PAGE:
Moving to Israel may have positive connotations — or conjure up negative images: for thousands of immigrants, for instance, people of Jewish descent from the former Soviet Bloc, settling in Israel was the right choice. It provided a new home far from the unpleasant memories associated with the anti-Semitism of the Stalinist regime.
Security-conscious expats, however, may worry about their move to Israel. From news headlines, they’ll remember harrowing accounts of suicide bombings that killed civilians, heated debates about the plight of refugees in Gaza, or close-ups of Palestinian teens throwing stones at armed soldiers. Thus, expatriates are often concerned about their personal safety.
The “Holy Land” of three world religions looks back on a long history of strife between different peoples and faiths, under various rulers and empires, from Roman antiquity to the British colonial mandate after World War I. For example, a history-savvy expat moving to Israel might not be surprised to learn that Jerusalem was destroyed twice and attacked over 50 times since its foundation.
The modern state of Israel has also been fraught with warfare and political controversies in the international arena. Military campaigns have been a part of life in Israel ever since the first Arab-Israeli War, or War of Independence, in 1948. However, if you move to Israel, you’ll soon notice that for most Israelis, daily life simply goes on, whether there is a crisis or not.
For now, the violence of the Second Intifada and the trouble with Hamas seem to have died down, though there were missile attacks from Gaza and military operations in the Gaza Strip in late 2012. Expats will therefore be glad about the current, albeit fragile ceasefire. How the political climate in the Middle East is going to develop, particularly after the “Arab Spring”, remains unpredictable.
As a foreign national about to move to Israel for professional or familial reasons, you should adhere to some basic safety rules. Once you have settled in, you’ll probably follow the example of your more relaxed Israeli colleagues and neighbors.
In the beginning, it might help to remember that Israel is unfortunately a potential hotbed of conflict. All expats moving to Israel should find out where their nearest embassy or consulate is, if it has an emergency number to call after office hours, and whether it offers an enrolment list for the citizens under its jurisdiction. Check the embassy’s security updates regularly.
Moreover, you should be prepared for strict security checks in the immigration queue. Carrying laptops, video cameras, or similar technical equipment can cause further delays, both upon entry and departure. If you are a Muslim moving to Israel or a person of Arab descent, a missionary or a political activist, if you have visas from Arab states in your travel document or wish to have no Israeli stamps in your passport, the interview with immigration officials may take even longer.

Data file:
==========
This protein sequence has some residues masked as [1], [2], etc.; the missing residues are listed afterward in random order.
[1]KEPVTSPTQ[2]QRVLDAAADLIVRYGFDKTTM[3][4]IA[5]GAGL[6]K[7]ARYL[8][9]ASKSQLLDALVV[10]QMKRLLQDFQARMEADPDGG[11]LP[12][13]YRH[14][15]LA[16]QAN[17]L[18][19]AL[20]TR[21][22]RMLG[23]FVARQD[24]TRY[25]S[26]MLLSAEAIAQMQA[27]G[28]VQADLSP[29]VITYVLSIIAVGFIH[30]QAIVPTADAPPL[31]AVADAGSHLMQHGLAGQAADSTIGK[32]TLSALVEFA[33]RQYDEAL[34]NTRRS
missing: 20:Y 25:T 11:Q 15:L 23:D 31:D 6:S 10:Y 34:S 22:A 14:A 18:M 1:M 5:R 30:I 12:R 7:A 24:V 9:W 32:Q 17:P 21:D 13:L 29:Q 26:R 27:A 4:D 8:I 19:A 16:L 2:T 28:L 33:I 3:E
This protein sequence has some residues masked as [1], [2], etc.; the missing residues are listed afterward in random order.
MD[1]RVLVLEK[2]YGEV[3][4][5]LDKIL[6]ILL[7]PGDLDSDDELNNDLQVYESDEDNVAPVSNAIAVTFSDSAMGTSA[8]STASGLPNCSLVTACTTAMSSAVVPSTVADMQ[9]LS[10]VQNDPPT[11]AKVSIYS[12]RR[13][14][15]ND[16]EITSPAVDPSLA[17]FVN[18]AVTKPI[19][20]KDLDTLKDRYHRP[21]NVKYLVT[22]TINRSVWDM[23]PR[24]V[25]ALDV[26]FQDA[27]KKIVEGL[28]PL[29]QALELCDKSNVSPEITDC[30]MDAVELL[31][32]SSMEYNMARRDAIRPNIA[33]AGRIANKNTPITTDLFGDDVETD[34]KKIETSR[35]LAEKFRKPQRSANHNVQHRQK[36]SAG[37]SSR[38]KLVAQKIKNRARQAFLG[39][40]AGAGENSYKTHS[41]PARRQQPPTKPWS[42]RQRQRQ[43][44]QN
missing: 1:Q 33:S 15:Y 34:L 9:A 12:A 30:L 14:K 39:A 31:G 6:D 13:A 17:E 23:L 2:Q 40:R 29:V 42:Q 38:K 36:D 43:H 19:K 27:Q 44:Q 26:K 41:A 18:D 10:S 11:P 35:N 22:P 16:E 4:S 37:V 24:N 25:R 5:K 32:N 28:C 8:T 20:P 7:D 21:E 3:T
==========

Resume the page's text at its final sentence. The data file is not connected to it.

Visitors and expats with a Palestinian ID number (or with parents or grand-parents still living in Gaza or the West Bank) are required to carry a Palestinian passport, even if they are citizens of another country. If this applies to you, get in touch with the closest Israeli Embassy or Consulate and ask them about necessary documents and travel arrangements: Entering the country via Ben Gurion Airport is also restricted.
After you have gone through the immigration checks required for moving to Israel, security will be more laidback in everyday life. Just stay away from prohibited military areas and be cautious with regard to all political demonstrations, huge crowds, or groups of soldiers. Should you decide to visit the holy sites in Jerusalem, it’s recommended to avoid them on holy days and to wear modest clothing.
While many tourists visit East Jerusalem or some places in the West Bank, especially Jericho, Ramallah, and Bethlehem, it is strongly recommended to do so only in company of a local guide. You should also be careful in the border areas to Lebanon, Syria, Jordan, and Egypt. There are live land mines in the Golan Heights. Although the State of Israel has been demining this area since 2013, you still have to watch out if you travel in this region. The best thing to do is to stay on the road.
Expats or visitors should definitely not enter the Gaza Strip unless they are e.g. foreign correspondents or humanitarian workers. There may be official travel restrictions for some expatriates, for instance, for US government staff moving to Israel.
General crime rates in Israel are fairly moderate, though. Foreign visitors and residents mainly report incidents like car break-ins or purse-snatching. The essential phone numbers for anyone moving to Israel are 100 (police) and 101 (ambulance).
We do our best to keep this article up to date. However, we cannot guarantee that the information provided is always current or complete.